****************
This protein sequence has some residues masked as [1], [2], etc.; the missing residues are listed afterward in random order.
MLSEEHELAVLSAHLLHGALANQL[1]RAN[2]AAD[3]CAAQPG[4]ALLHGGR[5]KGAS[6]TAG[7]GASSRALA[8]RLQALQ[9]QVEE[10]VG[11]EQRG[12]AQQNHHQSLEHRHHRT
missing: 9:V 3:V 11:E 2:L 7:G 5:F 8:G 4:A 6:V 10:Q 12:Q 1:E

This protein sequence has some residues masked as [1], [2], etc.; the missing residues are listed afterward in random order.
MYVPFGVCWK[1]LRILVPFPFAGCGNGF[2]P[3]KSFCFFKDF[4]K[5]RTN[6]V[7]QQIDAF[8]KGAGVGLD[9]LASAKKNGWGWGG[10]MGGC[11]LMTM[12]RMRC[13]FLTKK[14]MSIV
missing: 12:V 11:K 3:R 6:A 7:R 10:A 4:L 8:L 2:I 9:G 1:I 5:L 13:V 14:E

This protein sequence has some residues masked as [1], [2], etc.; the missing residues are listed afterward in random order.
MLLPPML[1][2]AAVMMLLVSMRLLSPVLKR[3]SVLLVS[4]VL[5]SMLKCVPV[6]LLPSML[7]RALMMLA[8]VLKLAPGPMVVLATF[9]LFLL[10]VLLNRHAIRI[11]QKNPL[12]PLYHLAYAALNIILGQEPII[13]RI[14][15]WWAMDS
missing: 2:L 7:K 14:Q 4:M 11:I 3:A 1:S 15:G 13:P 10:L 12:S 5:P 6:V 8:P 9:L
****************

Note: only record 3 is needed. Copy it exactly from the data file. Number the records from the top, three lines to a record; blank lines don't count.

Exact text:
This protein sequence has some residues masked as [1], [2], etc.; the missing residues are listed afterward in random order.
MLLPPML[1][2]AAVMMLLVSMRLLSPVLKR[3]SVLLVS[4]VL[5]SMLKCVPV[6]LLPSML[7]RALMMLA[8]VLKLAPGPMVVLATF[9]LFLL[10]VLLNRHAIRI[11]QKNPL[12]PLYHLAYAALNIILGQEPII[13]RI[14][15]WWAMDS
missing: 2:L 7:K 14:Q 4:M 11:I 3:A 1:S 15:G 13:P 10:L 12:S 5:P 6:V 8:P 9:L